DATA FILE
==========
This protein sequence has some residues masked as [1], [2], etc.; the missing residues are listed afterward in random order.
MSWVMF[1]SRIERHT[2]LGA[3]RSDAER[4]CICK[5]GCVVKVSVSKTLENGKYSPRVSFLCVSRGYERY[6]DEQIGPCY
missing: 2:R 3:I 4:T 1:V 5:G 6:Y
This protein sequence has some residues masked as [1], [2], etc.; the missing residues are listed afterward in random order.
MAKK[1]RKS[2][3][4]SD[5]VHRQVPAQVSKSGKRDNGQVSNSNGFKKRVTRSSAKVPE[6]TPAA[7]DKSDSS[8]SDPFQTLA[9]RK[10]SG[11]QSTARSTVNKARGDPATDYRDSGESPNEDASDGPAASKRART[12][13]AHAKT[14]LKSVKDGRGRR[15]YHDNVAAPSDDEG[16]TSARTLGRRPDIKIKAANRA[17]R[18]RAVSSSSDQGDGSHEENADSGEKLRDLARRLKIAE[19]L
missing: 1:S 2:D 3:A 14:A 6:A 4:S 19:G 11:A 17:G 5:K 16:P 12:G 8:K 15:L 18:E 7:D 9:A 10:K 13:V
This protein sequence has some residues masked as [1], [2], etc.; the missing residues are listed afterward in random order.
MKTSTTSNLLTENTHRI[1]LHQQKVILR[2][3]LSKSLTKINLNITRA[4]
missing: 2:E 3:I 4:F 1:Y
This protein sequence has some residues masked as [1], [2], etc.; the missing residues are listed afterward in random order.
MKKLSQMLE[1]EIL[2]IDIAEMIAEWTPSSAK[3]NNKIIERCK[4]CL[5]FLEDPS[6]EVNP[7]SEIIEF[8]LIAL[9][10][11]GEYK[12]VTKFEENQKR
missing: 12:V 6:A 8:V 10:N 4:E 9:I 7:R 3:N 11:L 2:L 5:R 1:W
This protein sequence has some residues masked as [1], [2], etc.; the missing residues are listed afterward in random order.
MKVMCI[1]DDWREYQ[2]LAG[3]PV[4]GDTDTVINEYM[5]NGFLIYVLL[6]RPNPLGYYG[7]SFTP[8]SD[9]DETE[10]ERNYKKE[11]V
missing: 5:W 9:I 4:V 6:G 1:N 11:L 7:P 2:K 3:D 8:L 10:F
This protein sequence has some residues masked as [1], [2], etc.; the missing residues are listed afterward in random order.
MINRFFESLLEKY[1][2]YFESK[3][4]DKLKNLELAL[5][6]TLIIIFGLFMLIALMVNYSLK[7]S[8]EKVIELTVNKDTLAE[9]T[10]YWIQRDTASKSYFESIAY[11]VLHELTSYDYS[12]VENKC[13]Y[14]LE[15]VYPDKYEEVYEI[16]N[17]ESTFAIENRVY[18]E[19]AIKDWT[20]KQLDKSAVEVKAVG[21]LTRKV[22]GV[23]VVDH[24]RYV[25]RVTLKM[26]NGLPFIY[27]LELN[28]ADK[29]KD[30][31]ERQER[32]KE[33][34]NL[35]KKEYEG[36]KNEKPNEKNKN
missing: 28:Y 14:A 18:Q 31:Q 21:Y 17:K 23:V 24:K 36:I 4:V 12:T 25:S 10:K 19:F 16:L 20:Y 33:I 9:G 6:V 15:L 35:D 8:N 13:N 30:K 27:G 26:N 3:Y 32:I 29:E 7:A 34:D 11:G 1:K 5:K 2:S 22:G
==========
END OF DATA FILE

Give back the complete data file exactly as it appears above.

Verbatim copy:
This protein sequence has some residues masked as [1], [2], etc.; the missing residues are listed afterward in random order.
MSWVMF[1]SRIERHT[2]LGA[3]RSDAER[4]CICK[5]GCVVKVSVSKTLENGKYSPRVSFLCVSRGYERY[6]DEQIGPCY
missing: 2:R 3:I 4:T 1:V 5:G 6:Y
This protein sequence has some residues masked as [1], [2], etc.; the missing residues are listed afterward in random order.
MAKK[1]RKS[2][3][4]SD[5]VHRQVPAQVSKSGKRDNGQVSNSNGFKKRVTRSSAKVPE[6]TPAA[7]DKSDSS[8]SDPFQTLA[9]RK[10]SG[11]QSTARSTVNKARGDPATDYRDSGESPNEDASDGPAASKRART[12][13]AHAKT[14]LKSVKDGRGRR[15]YHDNVAAPSDDEG[16]TSARTLGRRPDIKIKAANRA[17]R[18]RAVSSSSDQGDGSHEENADSGEKLRDLARRLKIAE[19]L
missing: 1:S 2:D 3:A 14:A 6:A 4:S 19:G 11:A 17:G 5:K 16:P 12:G 8:K 15:L 18:E 7:D 9:A 10:K 13:V
This protein sequence has some residues masked as [1], [2], etc.; the missing residues are listed afterward in random order.
MKTSTTSNLLTENTHRI[1]LHQQKVILR[2][3]LSKSLTKINLNITRA[4]
missing: 2:E 3:I 4:F 1:Y
This protein sequence has some residues masked as [1], [2], etc.; the missing residues are listed afterward in random order.
MKKLSQMLE[1]EIL[2]IDIAEMIAEWTPSSAK[3]NNKIIERCK[4]CL[5]FLEDPS[6]EVNP[7]SEIIEF[8]LIAL[9][10][11]GEYK[12]VTKFEENQKR
missing: 12:V 6:A 8:V 10:N 4:E 9:I 7:R 3:N 11:L 2:L 5:R 1:W
This protein sequence has some residues masked as [1], [2], etc.; the missing residues are listed afterward in random order.
MKVMCI[1]DDWREYQ[2]LAG[3]PV[4]GDTDTVINEYM[5]NGFLIYVLL[6]RPNPLGYYG[7]SFTP[8]SD[9]DETE[10]ERNYKKE[11]V
missing: 5:W 9:I 4:V 6:G 1:N 11:L 7:P 2:K 3:D 8:L 10:F
This protein sequence has some residues masked as [1], [2], etc.; the missing residues are listed afterward in random order.
MINRFFESLLEKY[1][2]YFESK[3][4]DKLKNLELAL[5][6]TLIIIFGLFMLIALMVNYSLK[7]S[8]EKVIELTVNKDTLAE[9]T[10]YWIQRDTASKSYFESIAY[11]VLHELTSYDYS[12]VENKC[13]Y[14]LE[15]VYPDKYEEVYEI[16]N[17]ESTFAIENRVY[18]E[19]AIKDWT[20]KQLDKSAVEVKAVG[21]LTRKV[22]GV[23]VVDH[24]RYV[25]RVTLKM[26]NGLPFIY[27]LELN[28]ADK[29]KD[30][31]ERQER[32]KE[33][34]NL[35]KKEYEG[36]KNEKPNEKNKN
missing: 28:Y 14:A 18:Q 31:Q 21:Y 17:K 23:V 24:K 36:I 4:V 12:T 25:S 10:K 19:F 16:L 20:Y 33:I 9:G 6:V 15:L 35:D 8:N 13:N 30:K 27:G 26:N 3:Y 32:I 29:E 7:A 34:D 11:G 1:K 5:K 2:S 22:G